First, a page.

Publication Date


Document Type


Committee Members

John Flach, Phd (Advisor), Glenn Hamilton, Md, Msm (Committee Member), Tamera Schneider, Phd (Committee Member), Valerie Shalin, Phd (Committee Member), Scott Watamaniuk, Phd (Committee Member)

Degree Name

Doctor of Philosophy (PhD)


This research aimed at understanding bounded rationality - that is, how simple heuristics result in satisfactory outcomes - in a naturalistic setting where agents have to meet environmental demands with limited resources. To do so, two methodological approaches were taken, an observational and an experimental study of U.S. emergency physicians who have to provide a satisfactory level of care while simultaneously coping with uncertainty, time and resources constraints. There are three major findings. First, based on observations of 12 resident and 6 attending physicians at two Midwestern emergency departments (ED), ED physicians use at least two general heuristics. One heuristic exploits symptom-disease relationships with the goal to rule out 'worst cases' that would require immediate medical attention. The other heuristic aims at identifying diseases that are commonly associated with a set of symptoms. Thus, whereas the former heuristic emphasizes medical safety by aiming at identifying even unlikely 'worst cases,' the latter stresses efficiency by aiming at separating typical worst from common benign cases to allocate resources appropriately. Second, the selection of general heuristics is situated in an environmental context. This context is reflected in epidemiological constraints that delimit the range of patients' potential medical problems as well as sociocultural constraints that delimit the range of potential, desirable, or required care solutions. ED physicians' exploit these constraints to actively (re)formulate the problem to-be-solved and select strategies that satisfy requirements for safe and efficient care. Third, based on observations and data from 39 clinicians-in-training who participated in the experimental study, emergency care delivery is the solution of medical problems in a socially dynamic setting. ED physicians aim at understanding their patients' needs and circumstances to obtain salient information about potential (medical) problems and, ultimately, adapt the selection of general heuristics to a particular situation/patient. Thus, a caring attitude and safe and effective emergency care are not contradictory but dynamically intertwined. The descriptive-exploratory methodology chosen does not allow conclusive statements. However, findings point to promising avenues for future research such as the impact of sociocultural constraints on the selection of safe and efficient care strategies or the clinical relevance of the social connection between patient and physician.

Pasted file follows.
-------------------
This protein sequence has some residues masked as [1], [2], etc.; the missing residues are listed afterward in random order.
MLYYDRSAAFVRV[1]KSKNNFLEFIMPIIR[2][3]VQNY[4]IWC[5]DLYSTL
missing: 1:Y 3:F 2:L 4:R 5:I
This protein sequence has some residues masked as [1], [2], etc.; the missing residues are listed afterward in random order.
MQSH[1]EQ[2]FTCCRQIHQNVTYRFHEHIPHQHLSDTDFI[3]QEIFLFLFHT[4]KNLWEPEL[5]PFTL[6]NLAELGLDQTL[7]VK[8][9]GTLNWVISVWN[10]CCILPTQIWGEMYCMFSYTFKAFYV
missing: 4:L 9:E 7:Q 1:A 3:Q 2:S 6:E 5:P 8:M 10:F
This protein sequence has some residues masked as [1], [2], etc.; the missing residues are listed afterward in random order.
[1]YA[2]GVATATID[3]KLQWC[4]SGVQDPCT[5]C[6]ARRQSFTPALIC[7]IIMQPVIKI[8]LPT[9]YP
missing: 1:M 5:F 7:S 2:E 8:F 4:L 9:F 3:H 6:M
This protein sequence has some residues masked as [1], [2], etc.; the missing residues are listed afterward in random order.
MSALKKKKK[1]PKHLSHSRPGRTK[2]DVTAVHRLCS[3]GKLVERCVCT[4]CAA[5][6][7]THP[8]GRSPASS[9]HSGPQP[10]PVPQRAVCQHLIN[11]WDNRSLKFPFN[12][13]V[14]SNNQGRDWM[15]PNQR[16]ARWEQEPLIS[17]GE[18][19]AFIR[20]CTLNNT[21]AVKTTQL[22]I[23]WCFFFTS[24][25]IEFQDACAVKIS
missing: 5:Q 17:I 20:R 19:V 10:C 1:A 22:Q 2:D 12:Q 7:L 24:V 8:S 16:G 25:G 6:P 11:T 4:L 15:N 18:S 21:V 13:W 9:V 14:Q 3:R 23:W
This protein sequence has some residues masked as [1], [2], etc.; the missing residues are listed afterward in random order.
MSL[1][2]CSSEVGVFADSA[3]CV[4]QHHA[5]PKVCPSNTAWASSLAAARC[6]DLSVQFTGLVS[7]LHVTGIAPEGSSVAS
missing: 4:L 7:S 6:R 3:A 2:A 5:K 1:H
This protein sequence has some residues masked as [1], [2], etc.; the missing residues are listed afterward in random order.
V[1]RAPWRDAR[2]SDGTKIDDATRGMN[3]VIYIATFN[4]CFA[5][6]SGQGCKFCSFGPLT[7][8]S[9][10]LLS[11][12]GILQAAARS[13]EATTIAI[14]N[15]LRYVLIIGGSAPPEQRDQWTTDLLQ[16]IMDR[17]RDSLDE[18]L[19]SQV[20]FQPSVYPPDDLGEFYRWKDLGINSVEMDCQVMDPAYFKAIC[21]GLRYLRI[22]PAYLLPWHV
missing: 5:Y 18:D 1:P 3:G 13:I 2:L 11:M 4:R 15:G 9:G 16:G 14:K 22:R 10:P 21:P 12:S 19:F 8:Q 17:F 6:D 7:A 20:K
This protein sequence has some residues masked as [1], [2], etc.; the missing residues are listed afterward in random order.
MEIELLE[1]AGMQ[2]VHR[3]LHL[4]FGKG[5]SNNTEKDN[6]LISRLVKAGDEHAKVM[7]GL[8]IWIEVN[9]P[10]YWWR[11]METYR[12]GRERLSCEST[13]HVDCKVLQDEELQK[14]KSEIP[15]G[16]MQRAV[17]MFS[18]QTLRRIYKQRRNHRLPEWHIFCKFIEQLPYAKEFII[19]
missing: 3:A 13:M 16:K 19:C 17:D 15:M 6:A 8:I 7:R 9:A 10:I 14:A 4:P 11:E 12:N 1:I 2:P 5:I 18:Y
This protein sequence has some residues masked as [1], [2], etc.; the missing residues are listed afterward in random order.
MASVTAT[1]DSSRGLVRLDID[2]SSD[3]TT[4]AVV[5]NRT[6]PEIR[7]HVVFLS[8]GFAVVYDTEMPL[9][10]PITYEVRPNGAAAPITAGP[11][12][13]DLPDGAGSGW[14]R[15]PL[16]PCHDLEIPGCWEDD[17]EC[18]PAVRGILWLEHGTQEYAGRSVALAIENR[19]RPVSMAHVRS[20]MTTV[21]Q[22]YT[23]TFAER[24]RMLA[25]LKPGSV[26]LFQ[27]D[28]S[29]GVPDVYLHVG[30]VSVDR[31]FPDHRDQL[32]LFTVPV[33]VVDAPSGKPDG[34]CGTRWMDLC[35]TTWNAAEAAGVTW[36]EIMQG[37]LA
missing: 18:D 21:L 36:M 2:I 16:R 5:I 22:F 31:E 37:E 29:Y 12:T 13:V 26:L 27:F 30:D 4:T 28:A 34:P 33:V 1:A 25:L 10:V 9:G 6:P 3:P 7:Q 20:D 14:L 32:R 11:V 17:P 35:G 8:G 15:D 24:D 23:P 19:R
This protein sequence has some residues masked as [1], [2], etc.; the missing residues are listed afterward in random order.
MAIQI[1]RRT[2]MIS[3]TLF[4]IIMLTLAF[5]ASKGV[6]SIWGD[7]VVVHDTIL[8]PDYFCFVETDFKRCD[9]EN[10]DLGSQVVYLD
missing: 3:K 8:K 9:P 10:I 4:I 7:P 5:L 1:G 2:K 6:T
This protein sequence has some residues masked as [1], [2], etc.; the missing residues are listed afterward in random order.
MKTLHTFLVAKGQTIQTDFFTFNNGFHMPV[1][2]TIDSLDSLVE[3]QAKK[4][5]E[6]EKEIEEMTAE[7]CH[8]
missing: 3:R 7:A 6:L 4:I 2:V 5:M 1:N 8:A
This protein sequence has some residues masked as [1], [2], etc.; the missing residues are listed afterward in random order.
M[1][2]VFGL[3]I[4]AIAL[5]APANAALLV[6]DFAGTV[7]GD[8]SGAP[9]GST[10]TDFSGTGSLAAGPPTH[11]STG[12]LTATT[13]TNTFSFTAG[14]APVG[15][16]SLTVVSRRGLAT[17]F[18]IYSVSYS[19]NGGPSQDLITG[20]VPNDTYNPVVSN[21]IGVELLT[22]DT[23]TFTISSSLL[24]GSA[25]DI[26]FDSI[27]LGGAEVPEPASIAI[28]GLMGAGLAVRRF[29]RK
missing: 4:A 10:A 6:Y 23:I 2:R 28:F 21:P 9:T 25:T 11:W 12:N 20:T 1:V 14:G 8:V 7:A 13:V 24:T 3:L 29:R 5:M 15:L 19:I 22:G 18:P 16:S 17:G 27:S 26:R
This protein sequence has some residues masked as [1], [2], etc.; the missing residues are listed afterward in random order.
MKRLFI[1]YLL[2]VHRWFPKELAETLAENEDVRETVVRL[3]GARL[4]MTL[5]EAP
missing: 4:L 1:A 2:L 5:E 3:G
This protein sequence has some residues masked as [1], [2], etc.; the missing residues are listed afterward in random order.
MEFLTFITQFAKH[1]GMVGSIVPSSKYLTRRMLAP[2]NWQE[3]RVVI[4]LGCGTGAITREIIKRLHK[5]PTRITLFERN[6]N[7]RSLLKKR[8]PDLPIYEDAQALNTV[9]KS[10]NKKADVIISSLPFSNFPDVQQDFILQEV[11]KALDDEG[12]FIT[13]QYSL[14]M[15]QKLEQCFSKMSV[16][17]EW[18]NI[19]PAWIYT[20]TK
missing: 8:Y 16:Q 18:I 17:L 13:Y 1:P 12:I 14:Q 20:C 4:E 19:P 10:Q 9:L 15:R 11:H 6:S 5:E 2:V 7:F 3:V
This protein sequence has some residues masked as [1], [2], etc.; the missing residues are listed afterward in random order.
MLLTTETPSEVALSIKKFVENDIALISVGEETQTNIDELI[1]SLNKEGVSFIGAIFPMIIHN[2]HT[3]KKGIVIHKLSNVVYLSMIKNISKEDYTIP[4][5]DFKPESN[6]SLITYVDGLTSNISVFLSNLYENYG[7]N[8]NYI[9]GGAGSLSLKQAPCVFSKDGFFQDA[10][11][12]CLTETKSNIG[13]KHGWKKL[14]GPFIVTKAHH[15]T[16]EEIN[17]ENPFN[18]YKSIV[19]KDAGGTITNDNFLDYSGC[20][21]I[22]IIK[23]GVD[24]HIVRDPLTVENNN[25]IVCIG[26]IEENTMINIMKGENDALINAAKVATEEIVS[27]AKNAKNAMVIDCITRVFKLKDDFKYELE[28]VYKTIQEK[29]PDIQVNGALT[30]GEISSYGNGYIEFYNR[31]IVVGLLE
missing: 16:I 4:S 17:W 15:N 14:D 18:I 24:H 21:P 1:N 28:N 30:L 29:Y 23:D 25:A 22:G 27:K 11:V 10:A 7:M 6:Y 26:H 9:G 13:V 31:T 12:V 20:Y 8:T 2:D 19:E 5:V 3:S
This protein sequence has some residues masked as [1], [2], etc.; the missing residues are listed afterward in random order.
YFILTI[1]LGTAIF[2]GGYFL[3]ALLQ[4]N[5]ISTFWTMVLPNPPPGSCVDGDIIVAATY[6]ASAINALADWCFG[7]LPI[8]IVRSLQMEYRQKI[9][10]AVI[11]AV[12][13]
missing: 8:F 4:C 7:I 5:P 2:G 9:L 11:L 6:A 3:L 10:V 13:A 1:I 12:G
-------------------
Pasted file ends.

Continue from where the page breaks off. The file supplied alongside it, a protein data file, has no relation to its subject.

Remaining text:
Page Count


Department or Program

Department of Psychology

Year Degree Awarded